observed, that in rising, pursuant to notice, upon the present occasion, he did not apprehend it would be necessary for him to trespass at much length upon the time or the patience of the House, as the subject was confined within narrow limits. By a treaty that had been recently concluded, the sum of 400,000l. was to be paid by the British government to Spain, as a compensation for the losses that the latter power might sustain by consenting to the Abolition of the Slave Trade. By a petition that had formerly been presented to the House from Mr. Page, a person describing himself as agent for the merchants residing at the Havannah, concerned in the Slave trade, it appeared, that the Spanish property employed in the slave trade might be divided into three classes: first, those cases of vessels condemned in the colonial courts, where the appeal was interposed too late; 2dly, the cases of appeals in progress; and, lastly, those cases where the decrees of the courts of this country had ordered restitution to the full value of the property. With the two first classes, his motion had nothing to do. It exclusively referred to the case of those claimants who were in possession of sentences of restitution from British courts in this country. It might be said, and he did not moan to controvert the position, that the king of Spain possessed the power of contracting for his subjects in arrangements with foreign states. It was not his intention to enter on that view of the question. It was much more material with him to uphold and preserve inviolate the ancient and pre-eminent character of the courts in which the laws of nations were administered in this country. The parties who had sought for restitution of their property, had appealed to the British courts, in the fullest reliance on their acknowledged character for undeviating good faith and justice. And, in referring to the cases where the sentence of restitution had been made, he found that restitution was ordered in two instances, as far back as January, 1817; another in May of the same year, and the fourth in December last; while the treaty with Spain was not ratified until the end of that month. Yet by that treaty, a decree of the law of nations, putting these parties in possession of their property, or the value of their property, was rendered, to all useful purposes in this country, but as so much waste paper. It was unnecessary for him to trespass on the attention of that House with any panegyric on the character of those courts. Happily for the times in which we lived, their decisions did not rest on abstract or speculative notions; they had attained to a certainty equal to those of the municipal courts. It must therefore be a source of regret to see their decrees reduced by any transaction to a perfect nullity. Before the execution of the recent treaty, no merchant in England would have refused the most liberal advances to these claimants on the security of those sentences of restitution. At present they were wholly valueless. But the case of these claimants stood on stronger grounds than the mere sentence of restitution. They were protected by an act of parliament, the 55th of the present reign, by which, not only a restitution in value was enacted, but it was ordered that payment should be made on the production of the sentences by the treasurer of the navy. Applications had been made by these claimants to the courts, in order to accelerate the payment, and the answer was, that a treaty was pending. Of the treasurer of the navy, the value of the property had been demanded, but the claim was, from time to time evaded; although, under the provisions of the very act of parliament, a sum of 48,000l. was paying to French claimants, similarly situated. He could not but consider it due to the character of the tribunals in this country, in which the law of nations was administered, that government should specially provide for those, who held sentences of restitution under their order, and that it should not go forth to the world, that they were vilified and of no effect. It was endeavoured, by those who looked at our maritime character with jealousy, to attach a political character to those tribunals. To that aspersion their pre-eminent character was the best refutation, and therefore it was that he regretted any event that had a tendency to impair the value of their decisions. Why should not these claimants be indemnified? There remained one point on which, from what he had heard since he entered the House, he was anxious to be fully understood. No man more sincerely wished for the total abolition of the slave trade; no man was more sensible of the embarrassments this country had to contend with, in achieving that important concession, by which the tract of the African continent, to the northward of the equinoctial line, was at length placed within the pale of civilized society, and relieved from the predatory attacks of the Spanish slave-dealer, and all others, who had so long carried on their detestable pursuit, under the cover of that flag. The question he had the honour to submit, stood wholly independent of the slave trade.—The hon. and learned gentleman concluded with moving, "That an humble Address be presented to his Royal Highness the Prince Regent, to represent to his Royal Highness, that it appears to this House, that several Spanish subjects have obtained sentences of restitution of vessels engaged in the African slave trade, which had been detained by his majesty's cruizers, and brought to adjudication in the courts of admiralty of this country, but have not yet been put into possession of the same: and that they commenced and prosecuted their suits at considerable expense, under the implicit confidence which they have reposed in the justice and integrity of the British tribunals, and upon the faith of an act passed in the 55th year of his majesty's reign, intituled, 'An Act to provide for the support of captured Slaves during the period 'of adjudication.'—That, being deeply interested in upholding and maintaining inviolate the decisions of the tribunals of this country, most earnestly do entreat his Royal Highness, that he will be graciously pleased to take effectual measures to provide that the Spanish subjects, who are actually in possession of sentences of restitution, may receive the full amount of the property decreed to be restored to them."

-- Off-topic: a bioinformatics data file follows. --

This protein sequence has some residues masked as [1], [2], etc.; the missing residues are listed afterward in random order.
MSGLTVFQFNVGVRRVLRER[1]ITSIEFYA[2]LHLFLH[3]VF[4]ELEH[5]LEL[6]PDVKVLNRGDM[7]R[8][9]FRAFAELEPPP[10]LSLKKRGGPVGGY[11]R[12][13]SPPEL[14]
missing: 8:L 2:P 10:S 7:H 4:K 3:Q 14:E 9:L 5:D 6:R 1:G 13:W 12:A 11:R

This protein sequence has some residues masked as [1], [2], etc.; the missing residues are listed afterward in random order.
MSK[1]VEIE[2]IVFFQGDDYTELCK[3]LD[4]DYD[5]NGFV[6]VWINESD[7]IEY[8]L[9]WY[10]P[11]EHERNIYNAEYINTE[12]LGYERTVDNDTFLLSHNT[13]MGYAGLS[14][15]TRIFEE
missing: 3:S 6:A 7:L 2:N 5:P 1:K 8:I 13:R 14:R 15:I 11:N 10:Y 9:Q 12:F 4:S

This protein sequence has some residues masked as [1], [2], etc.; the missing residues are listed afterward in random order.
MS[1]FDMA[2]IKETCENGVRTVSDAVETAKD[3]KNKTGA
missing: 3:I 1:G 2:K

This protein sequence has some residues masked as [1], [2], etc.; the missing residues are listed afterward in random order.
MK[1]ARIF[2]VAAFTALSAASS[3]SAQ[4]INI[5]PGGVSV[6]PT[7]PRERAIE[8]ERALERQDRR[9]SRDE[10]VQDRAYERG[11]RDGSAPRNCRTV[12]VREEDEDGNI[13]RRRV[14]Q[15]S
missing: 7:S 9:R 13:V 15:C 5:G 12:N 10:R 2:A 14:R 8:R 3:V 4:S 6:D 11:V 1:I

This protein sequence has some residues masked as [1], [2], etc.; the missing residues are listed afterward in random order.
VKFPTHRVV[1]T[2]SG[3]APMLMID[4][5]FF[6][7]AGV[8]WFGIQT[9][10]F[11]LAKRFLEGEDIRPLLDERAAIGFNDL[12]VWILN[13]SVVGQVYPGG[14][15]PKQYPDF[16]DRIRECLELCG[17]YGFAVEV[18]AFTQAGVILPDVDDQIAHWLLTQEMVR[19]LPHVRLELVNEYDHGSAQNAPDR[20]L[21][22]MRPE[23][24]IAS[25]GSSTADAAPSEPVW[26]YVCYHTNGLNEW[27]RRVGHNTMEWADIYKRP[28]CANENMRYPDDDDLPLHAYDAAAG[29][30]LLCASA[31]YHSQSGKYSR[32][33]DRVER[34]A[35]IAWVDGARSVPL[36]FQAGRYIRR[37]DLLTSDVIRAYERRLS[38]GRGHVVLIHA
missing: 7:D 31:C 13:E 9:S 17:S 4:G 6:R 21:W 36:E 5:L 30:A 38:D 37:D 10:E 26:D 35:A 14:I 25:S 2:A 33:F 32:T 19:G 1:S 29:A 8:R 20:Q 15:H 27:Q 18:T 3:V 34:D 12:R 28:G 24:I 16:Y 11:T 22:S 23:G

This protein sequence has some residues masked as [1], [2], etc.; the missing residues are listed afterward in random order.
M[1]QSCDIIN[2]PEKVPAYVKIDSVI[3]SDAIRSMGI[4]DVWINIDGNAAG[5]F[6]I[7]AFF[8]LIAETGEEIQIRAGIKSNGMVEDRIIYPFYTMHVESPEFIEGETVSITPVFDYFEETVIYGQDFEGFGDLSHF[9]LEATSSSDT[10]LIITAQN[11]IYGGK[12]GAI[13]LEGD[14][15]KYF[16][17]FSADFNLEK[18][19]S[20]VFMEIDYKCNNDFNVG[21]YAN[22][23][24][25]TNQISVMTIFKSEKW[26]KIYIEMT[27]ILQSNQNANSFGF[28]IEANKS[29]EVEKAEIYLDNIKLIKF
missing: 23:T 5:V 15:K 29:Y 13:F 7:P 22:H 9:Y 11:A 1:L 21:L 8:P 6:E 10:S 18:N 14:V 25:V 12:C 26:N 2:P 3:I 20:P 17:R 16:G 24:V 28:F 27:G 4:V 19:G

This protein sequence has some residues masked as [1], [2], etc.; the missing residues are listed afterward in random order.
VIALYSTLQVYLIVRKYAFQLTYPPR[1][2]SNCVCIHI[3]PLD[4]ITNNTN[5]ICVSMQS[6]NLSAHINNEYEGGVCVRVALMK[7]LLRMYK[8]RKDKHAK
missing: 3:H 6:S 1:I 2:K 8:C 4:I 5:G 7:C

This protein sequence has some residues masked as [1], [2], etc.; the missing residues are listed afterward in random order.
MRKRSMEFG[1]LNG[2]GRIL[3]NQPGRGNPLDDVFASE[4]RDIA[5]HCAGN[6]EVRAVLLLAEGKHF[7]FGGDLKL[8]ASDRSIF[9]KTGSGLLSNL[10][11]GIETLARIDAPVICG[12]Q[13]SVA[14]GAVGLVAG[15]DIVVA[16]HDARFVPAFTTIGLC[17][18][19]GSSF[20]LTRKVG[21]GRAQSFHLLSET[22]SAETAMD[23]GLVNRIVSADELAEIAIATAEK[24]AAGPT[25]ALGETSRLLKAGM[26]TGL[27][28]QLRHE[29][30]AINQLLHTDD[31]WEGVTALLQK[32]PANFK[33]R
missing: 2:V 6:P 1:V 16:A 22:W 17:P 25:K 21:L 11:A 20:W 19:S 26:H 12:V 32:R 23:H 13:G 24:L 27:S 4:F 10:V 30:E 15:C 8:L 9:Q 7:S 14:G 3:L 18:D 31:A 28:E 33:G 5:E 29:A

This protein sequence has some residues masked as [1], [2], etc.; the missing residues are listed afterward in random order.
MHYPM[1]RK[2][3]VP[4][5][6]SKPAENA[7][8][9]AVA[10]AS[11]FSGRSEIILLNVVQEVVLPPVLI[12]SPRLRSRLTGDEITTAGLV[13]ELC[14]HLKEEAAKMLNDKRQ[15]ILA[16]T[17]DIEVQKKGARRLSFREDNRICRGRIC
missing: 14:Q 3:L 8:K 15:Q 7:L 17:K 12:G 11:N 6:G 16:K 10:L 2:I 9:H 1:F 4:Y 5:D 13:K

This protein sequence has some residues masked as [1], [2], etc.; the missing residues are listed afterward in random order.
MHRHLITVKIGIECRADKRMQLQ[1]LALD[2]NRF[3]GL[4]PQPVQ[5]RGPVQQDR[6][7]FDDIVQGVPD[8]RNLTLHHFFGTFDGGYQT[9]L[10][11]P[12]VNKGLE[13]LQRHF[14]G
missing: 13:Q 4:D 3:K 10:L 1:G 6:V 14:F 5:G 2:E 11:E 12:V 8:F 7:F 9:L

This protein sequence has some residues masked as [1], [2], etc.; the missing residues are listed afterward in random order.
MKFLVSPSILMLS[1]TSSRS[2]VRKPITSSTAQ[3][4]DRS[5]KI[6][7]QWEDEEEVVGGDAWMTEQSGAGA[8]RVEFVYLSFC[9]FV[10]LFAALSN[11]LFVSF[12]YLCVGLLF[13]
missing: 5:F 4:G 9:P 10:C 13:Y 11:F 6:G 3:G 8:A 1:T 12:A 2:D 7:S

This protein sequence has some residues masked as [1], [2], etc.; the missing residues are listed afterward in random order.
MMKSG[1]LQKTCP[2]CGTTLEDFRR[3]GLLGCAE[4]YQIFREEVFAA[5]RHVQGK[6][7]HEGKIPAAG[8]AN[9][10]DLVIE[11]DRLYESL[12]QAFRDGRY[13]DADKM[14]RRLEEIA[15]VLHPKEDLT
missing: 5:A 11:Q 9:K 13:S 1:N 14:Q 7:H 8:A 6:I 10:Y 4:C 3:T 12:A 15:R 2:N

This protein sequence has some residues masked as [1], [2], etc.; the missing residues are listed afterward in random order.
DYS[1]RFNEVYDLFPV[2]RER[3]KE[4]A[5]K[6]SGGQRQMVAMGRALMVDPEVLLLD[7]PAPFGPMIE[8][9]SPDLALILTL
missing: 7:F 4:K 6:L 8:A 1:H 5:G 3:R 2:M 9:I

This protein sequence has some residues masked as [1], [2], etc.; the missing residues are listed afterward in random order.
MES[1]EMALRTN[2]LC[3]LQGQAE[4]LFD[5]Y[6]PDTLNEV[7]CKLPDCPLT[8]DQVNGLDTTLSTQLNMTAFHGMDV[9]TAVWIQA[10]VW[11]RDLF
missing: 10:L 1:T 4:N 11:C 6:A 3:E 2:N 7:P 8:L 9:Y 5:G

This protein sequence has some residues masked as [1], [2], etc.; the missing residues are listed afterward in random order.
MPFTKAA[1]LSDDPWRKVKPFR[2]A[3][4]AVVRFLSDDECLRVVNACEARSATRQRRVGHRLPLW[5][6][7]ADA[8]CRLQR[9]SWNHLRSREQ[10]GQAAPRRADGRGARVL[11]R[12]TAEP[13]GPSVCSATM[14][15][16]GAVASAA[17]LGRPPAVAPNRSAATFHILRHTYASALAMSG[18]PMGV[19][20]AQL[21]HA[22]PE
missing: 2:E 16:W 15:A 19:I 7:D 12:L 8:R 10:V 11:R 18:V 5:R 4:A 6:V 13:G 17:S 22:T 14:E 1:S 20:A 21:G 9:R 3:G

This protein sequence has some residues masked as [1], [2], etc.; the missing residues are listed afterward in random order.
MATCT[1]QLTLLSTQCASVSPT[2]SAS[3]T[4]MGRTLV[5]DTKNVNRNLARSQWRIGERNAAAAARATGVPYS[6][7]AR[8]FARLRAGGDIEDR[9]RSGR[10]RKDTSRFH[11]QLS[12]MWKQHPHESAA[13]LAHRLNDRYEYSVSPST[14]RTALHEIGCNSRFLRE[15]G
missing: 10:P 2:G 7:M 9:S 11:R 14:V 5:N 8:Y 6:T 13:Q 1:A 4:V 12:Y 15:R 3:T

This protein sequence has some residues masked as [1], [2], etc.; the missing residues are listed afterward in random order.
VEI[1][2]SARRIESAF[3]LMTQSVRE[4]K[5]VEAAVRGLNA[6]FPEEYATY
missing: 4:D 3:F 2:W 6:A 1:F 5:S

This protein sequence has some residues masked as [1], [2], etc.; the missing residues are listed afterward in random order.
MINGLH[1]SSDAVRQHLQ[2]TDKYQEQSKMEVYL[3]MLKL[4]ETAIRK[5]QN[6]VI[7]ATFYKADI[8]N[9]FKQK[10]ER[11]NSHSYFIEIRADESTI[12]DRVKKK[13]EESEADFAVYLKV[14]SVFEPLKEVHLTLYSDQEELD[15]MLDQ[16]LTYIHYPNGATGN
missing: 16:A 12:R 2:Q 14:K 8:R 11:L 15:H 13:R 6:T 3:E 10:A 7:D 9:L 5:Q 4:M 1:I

Lord Castlereagh